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Orlando City SC 0-1 Atlanta United: Staff Player Ratings

Lions. Kings. Same story, same ending.

MLS: Atlanta United FC at Orlando City SC Kim Klement-USA TODAY Sports

This is why they invented air conditioning. Friday night we were entertained with maybe 15 minutes of soccer, followed by 75 minutes of 22 guys simultaneously suffering from oxygen deprivation.

No one in their right mind voluntarily goes to Florida in August. This in part explains Justin Meram’s urgency to get out of Orlando, and also in part explains Orlando City’s continual ineffectiveness.

Indeed, over the course of 5 seasons in MLS, Orlando has accumulated an impressive 7-12-5 home record in the months of July and August. In PPG terms, that amounts to a paltry 0.36. They scored 28 goals in those 24 games (1.17 per game) and allowed 34. This season, they had 6 home games in that stretch, more than in any previous season, and eked out a 3-3-0 record, scoring 5 and allowing 5. And that’s not including the 0-2 Open Cup loss to you-know-who.

Of course, that doesn’t explain their 3-4-1 home record in the season prior to that, but still. So, Orlando City has a lot of problems, but there are two that stand out:

  1. They are in Florida. Of course, they are as a group the soccer realization of Florida Man, so they should feel right at home, but nonetheless it’s a massive disadvantage.
  2. They can’t score. At all.

Both these points were on clear display Friday. The weather conditions were verging on unplayable. The pitch looked pretty torn up, too, with the ball taking unpredictable bounces all over the place, but that’s a separate matter. The key though was that, despite attempting 22 shots and managing an xG of 2.10, Orlando, for the second straight home game against the They’re-not-claw-marks-they’re-just Stripes, completely and utterly failed to score.

Of those 22 shots, 10 were from outside the penalty area, and only 2 were inside the goal area. 15 were off target. 2 were blocked, and of the 5 that made it as far as Brad Guzan, only 1 really tested him.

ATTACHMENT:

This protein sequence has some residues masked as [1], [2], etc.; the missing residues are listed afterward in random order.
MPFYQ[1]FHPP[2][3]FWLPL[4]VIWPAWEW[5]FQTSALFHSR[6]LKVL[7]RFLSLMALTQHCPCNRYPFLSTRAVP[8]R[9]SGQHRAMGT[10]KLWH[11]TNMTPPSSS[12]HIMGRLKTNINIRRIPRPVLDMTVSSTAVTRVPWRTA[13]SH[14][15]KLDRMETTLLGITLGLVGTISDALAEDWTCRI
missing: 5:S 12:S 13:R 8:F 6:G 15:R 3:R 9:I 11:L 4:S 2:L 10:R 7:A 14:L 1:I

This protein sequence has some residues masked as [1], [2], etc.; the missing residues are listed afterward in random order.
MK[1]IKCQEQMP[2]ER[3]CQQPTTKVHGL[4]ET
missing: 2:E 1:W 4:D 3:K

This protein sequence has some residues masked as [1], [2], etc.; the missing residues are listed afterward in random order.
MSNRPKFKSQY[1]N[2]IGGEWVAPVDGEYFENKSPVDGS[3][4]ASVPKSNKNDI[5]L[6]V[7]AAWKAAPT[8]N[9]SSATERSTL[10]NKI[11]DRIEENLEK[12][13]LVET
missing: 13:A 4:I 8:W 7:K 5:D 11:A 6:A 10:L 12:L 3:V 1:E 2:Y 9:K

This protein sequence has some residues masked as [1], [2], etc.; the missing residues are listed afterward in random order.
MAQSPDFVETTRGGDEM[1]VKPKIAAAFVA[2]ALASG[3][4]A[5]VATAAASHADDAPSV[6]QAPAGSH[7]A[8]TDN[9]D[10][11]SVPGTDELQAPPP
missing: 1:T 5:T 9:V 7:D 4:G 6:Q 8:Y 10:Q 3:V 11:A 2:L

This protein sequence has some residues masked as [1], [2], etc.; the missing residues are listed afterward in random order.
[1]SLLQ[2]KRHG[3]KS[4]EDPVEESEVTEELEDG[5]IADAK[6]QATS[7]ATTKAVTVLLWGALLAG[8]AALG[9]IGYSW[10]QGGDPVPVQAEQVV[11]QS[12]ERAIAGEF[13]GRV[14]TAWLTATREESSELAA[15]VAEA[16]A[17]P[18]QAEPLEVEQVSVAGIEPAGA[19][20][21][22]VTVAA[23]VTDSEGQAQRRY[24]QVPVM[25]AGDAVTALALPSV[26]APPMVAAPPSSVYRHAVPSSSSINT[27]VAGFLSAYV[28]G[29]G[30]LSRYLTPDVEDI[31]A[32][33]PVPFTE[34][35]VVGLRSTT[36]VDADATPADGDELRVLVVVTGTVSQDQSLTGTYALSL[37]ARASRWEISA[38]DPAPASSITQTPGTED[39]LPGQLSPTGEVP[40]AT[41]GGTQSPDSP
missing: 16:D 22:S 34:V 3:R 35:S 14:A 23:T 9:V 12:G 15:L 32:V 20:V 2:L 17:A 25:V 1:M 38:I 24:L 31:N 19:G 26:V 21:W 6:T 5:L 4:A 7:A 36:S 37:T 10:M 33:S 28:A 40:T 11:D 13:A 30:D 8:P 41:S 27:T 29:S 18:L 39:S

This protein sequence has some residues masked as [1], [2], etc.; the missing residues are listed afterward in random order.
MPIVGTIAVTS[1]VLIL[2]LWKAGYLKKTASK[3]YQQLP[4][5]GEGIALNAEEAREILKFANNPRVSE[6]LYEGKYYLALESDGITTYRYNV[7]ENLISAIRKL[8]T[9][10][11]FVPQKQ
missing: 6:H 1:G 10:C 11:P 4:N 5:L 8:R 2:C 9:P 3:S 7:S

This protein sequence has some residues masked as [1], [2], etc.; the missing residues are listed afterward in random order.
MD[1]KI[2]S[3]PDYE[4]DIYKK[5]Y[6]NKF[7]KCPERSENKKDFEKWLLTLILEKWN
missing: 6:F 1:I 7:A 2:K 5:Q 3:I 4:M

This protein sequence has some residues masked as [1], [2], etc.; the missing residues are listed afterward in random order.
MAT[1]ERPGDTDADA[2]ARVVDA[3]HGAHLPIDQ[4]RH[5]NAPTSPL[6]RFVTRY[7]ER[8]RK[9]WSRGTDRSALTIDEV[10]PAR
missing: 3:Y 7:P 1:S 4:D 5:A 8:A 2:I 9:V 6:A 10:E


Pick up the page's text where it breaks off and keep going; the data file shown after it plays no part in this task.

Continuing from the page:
Orlando coach James O’Connor made 6 lineup changes from the team that had tied Minnesota United 1-1 the prior week, all of them in attack. He dropped Sebastian Mendez, Will Johnson, Robinho and Dom Dwyer, moved Nani from right attacking mid to central attacking mid and moved Benji Michel from left attacking mid to right attacking mid.

Under normal circumstances, a coach benching the disreputable Johnson and the atrocious Dwyer would be applauded. But in O’Connor’s case it’s not as if he has any better options. Dwyer’s MLS career scoring rate is 1 goal every 186.9 minutes, and since joining Orlando that’s up to 200.9 minutes. Tesho Akindele, who started at striker Friday evening, has a lifetime 247.3 minute scoring rate, although that has improved significantly this season at Orlando to 174.4 minutes.

When your best available strikers score about once every other game, you’ve got problems.

Defensively, they really aren’t too bad. They have allowed 36 goals so far this season, good enough for 3rd best in the Eastern Conference (after Atlanta and New York City FC) and 5th overall (adding Los Angeles FC and Real Salt Lake). And that’s the only reason they are even remotely in the playoff hunt this year.

Why focus on the opponent so heavily in an Atlanta United blog, you ask? Well, the fact is that Atlanta came away with a win Friday despite playing poorly. The team did not play down to the opposition, it played fatigued and under rough conditions. Atlanta was saved in this game by Orlando’s laughable inability to find the back of the net. United could have played a 0-5-6 formation and still finish with a clean sheet.

In fact, Atlanta was generally outplayed. Fully 36% of the game was played in its defensive third, and penetration in attack was generally lacking:

And in stark contrast to recent games, the team was very disorganized:

Atlanta is on the right, supposedly in the 3-4-3 we have seen over the past couple of months.

The good news from both of these graphics is that Orlando, although playing better than Atlanta, didn’t play well. They managed barely more penetration and their 4-2-3-1 was equally dysfunctional.